Okian Warrior writes: he U.S. Court of Appeals for the 9th Circuit has handed down a very important decision on the Computer Fraud and Abuse Act, Facebook v. Vachani which decision is quite troubling. Its reasoning appears to be very broad — it says that if you tell people not to visit your website, and they do it anyway knowing you disapprove, they’re committing a federal crime of accessing your computer without authorization.

Submission + - Delivery robots come to the UK (starship.xyz)

Okian Warrior writes: Starship Technologies is building fleets of small delivery robots to manage the "last mile" for small deliveries.

“Our vision revolves around three zeroes – zero cost, zero waiting time and zero environmental impact. We want to do to local deliveries what Skype did to telecommunications.” said Ahti Heinla, a Skype co-founder and CEO at Starship Technologies.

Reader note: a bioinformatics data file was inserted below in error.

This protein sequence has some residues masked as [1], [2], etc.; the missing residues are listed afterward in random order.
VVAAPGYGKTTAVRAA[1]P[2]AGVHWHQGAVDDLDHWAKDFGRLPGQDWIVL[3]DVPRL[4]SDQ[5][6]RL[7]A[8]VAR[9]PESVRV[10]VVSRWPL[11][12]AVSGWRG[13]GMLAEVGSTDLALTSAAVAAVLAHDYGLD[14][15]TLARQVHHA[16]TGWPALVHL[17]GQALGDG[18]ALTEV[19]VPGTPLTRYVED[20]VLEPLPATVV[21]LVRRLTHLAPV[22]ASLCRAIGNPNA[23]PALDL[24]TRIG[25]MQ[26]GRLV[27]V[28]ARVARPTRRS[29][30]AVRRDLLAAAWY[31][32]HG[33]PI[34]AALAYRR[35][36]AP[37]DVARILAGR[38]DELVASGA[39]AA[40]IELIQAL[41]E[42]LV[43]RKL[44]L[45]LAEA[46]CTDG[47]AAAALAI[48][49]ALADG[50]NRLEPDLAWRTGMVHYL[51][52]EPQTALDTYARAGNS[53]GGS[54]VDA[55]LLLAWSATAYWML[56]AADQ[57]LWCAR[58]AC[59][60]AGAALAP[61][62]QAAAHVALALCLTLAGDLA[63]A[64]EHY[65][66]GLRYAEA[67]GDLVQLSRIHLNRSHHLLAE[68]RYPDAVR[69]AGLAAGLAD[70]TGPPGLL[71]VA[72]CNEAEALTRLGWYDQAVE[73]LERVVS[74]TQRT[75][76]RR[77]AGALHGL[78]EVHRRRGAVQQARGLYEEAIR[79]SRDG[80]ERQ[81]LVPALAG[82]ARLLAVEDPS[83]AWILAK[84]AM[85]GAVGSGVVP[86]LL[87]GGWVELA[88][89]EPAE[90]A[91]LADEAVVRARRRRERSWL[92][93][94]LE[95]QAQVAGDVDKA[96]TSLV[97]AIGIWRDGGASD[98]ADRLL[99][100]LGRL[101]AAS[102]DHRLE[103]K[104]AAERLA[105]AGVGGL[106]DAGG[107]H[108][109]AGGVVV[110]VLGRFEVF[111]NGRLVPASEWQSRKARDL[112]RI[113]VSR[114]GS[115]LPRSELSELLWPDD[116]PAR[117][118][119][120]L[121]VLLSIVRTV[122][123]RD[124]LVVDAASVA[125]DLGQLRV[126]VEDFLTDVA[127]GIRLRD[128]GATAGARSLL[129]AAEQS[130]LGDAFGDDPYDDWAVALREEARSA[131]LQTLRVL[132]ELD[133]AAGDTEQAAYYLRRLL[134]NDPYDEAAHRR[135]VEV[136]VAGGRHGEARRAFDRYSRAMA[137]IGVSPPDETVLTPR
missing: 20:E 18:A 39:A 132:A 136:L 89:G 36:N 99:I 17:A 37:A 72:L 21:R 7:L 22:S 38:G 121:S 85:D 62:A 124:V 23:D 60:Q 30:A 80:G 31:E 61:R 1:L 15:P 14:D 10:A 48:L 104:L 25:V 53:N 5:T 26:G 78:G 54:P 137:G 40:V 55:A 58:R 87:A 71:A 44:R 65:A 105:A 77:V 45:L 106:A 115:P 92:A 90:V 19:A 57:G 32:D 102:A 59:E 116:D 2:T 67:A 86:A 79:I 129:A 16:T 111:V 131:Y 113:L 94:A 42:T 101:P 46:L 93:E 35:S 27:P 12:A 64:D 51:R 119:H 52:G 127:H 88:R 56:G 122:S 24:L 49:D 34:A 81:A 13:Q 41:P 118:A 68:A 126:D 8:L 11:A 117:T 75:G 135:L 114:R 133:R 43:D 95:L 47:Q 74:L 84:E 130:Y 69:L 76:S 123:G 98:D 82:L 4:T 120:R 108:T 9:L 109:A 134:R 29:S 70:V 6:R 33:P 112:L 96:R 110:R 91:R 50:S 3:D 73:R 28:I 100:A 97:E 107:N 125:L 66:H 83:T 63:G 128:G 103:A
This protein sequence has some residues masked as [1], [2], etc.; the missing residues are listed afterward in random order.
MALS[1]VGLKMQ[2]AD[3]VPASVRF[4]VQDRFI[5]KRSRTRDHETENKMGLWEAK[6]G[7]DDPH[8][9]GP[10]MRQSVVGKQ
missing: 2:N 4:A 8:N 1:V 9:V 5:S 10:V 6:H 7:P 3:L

Capable of carrying the equivalent of two grocery bags, the robots can complete local deliveries within 5-30 minutes from a local hub or retail outlet, for 10-15 times less than the cost of current last-mile delivery alternatives. Customers can choose from a selection of short, precise delivery slots – meaning goods arrive at a time that suits them. During delivery, shoppers can track the robot’s location in real time through a mobile app and on arrival only the app holder is able to unlock the cargo. Integrated navigation and obstacle avoidance software enables the robots to drive autonomously, but they are also overseen by human operators who can step in to ensure safety as needed.

Submission + - Wikileaks: Brazil's acting president used to be US intel informant (thefreethoughtproject.com) 2